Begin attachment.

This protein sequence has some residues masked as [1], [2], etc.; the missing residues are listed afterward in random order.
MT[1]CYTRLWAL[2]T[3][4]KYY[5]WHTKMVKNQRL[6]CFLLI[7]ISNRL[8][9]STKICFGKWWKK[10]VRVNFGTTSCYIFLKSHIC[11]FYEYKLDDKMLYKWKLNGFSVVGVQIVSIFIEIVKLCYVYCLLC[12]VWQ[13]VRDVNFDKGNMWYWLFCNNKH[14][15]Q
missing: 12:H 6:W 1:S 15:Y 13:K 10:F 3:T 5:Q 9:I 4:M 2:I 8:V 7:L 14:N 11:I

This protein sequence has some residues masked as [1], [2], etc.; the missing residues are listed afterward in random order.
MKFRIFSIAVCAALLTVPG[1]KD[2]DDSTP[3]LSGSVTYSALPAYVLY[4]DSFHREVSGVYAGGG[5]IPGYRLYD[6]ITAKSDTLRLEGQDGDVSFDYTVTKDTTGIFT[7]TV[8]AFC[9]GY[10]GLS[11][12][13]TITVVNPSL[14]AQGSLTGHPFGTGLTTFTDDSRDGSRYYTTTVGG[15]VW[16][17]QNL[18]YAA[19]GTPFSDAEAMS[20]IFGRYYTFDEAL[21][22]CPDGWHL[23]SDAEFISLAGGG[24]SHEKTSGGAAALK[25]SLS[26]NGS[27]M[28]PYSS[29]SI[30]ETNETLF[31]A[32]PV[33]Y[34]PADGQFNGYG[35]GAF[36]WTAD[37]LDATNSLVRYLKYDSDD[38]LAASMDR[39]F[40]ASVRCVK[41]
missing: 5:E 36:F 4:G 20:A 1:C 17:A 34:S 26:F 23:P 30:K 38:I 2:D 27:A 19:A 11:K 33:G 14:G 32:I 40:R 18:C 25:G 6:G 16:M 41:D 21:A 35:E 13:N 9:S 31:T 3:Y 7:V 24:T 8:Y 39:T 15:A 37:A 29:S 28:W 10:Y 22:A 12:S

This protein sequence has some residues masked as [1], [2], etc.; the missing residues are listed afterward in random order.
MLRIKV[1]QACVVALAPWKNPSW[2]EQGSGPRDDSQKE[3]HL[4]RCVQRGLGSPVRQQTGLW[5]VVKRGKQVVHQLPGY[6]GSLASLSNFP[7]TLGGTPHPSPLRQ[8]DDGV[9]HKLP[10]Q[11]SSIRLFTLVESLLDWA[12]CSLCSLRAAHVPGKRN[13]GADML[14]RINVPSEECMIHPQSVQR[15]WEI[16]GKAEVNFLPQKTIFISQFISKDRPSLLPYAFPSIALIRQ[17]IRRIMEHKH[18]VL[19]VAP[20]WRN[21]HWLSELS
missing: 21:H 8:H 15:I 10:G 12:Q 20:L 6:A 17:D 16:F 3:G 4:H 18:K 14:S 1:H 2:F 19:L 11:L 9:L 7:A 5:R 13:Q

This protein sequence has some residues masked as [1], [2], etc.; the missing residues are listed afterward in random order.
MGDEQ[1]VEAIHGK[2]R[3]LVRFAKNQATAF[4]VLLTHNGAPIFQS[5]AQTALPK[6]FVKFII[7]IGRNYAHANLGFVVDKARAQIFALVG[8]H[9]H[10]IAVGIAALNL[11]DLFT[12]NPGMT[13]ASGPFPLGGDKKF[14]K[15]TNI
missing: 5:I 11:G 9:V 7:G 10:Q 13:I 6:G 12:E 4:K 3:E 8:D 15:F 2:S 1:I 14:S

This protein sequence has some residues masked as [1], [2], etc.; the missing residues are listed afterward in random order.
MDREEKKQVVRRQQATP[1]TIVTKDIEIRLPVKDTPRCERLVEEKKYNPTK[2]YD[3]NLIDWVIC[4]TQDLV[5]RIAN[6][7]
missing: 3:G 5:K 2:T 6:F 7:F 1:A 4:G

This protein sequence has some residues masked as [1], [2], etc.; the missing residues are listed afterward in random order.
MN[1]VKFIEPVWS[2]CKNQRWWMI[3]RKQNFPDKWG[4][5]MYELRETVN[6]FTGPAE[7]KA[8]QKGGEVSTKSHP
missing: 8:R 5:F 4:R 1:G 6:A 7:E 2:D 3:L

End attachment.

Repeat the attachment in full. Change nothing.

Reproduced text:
This protein sequence has some residues masked as [1], [2], etc.; the missing residues are listed afterward in random order.
MT[1]CYTRLWAL[2]T[3][4]KYY[5]WHTKMVKNQRL[6]CFLLI[7]ISNRL[8][9]STKICFGKWWKK[10]VRVNFGTTSCYIFLKSHIC[11]FYEYKLDDKMLYKWKLNGFSVVGVQIVSIFIEIVKLCYVYCLLC[12]VWQ[13]VRDVNFDKGNMWYWLFCNNKH[14][15]Q
missing: 12:H 6:W 1:S 15:Y 13:K 10:F 3:T 5:Q 9:I 4:M 2:I 8:V 7:L 14:N 11:I

This protein sequence has some residues masked as [1], [2], etc.; the missing residues are listed afterward in random order.
MKFRIFSIAVCAALLTVPG[1]KD[2]DDSTP[3]LSGSVTYSALPAYVLY[4]DSFHREVSGVYAGGG[5]IPGYRLYD[6]ITAKSDTLRLEGQDGDVSFDYTVTKDTTGIFT[7]TV[8]AFC[9]GY[10]GLS[11][12][13]TITVVNPSL[14]AQGSLTGHPFGTGLTTFTDDSRDGSRYYTTTVGG[15]VW[16][17]QNL[18]YAA[19]GTPFSDAEAMS[20]IFGRYYTFDEAL[21][22]CPDGWHL[23]SDAEFISLAGGG[24]SHEKTSGGAAALK[25]SLS[26]NGS[27]M[28]PYSS[29]SI[30]ETNETLF[31]A[32]PV[33]Y[34]PADGQFNGYG[35]GAF[36]WTAD[37]LDATNSLVRYLKYDSDD[38]LAASMDR[39]F[40]ASVRCVK[41]
missing: 5:E 36:F 4:G 20:A 1:C 17:A 34:S 26:F 23:P 30:K 38:I 2:D 27:A 19:A 11:K 33:G 14:G 32:I 40:R 18:C 25:G 6:G 16:M 41:D 21:A 35:E 13:N 9:S 31:T 3:Y 7:V 24:T 8:Y 39:T 15:A 37:A 29:S 28:W 10:Y 22:A 12:S

This protein sequence has some residues masked as [1], [2], etc.; the missing residues are listed afterward in random order.
MLRIKV[1]QACVVALAPWKNPSW[2]EQGSGPRDDSQKE[3]HL[4]RCVQRGLGSPVRQQTGLW[5]VVKRGKQVVHQLPGY[6]GSLASLSNFP[7]TLGGTPHPSPLRQ[8]DDGV[9]HKLP[10]Q[11]SSIRLFTLVESLLDWA[12]CSLCSLRAAHVPGKRN[13]GADML[14]RINVPSEECMIHPQSVQR[15]WEI[16]GKAEVNFLPQKTIFISQFISKDRPSLLPYAFPSIALIRQ[17]IRRIMEHKH[18]VL[19]VAP[20]WRN[21]HWLSELS
missing: 21:H 8:H 15:I 10:G 12:Q 20:L 6:A 17:D 16:F 3:G 4:H 18:K 14:S 1:H 2:F 19:L 11:L 9:L 7:A 5:R 13:Q

This protein sequence has some residues masked as [1], [2], etc.; the missing residues are listed afterward in random order.
MGDEQ[1]VEAIHGK[2]R[3]LVRFAKNQATAF[4]VLLTHNGAPIFQS[5]AQTALPK[6]FVKFII[7]IGRNYAHANLGFVVDKARAQIFALVG[8]H[9]H[10]IAVGIAALNL[11]DLFT[12]NPGMT[13]ASGPFPLGGDKKF[14]K[15]TNI
missing: 5:I 11:G 9:V 7:G 10:Q 13:I 6:G 12:E 4:K 3:E 8:D 15:F 2:S 1:I 14:S

This protein sequence has some residues masked as [1], [2], etc.; the missing residues are listed afterward in random order.
MDREEKKQVVRRQQATP[1]TIVTKDIEIRLPVKDTPRCERLVEEKKYNPTK[2]YD[3]NLIDWVIC[4]TQDLV[5]RIAN[6][7]
missing: 3:G 5:K 2:T 6:F 7:F 1:A 4:G

This protein sequence has some residues masked as [1], [2], etc.; the missing residues are listed afterward in random order.
MN[1]VKFIEPVWS[2]CKNQRWWMI[3]RKQNFPDKWG[4][5]MYELRETVN[6]FTGPAE[7]KA[8]QKGGEVSTKSHP
missing: 8:R 5:F 4:R 1:G 6:A 7:E 2:D 3:L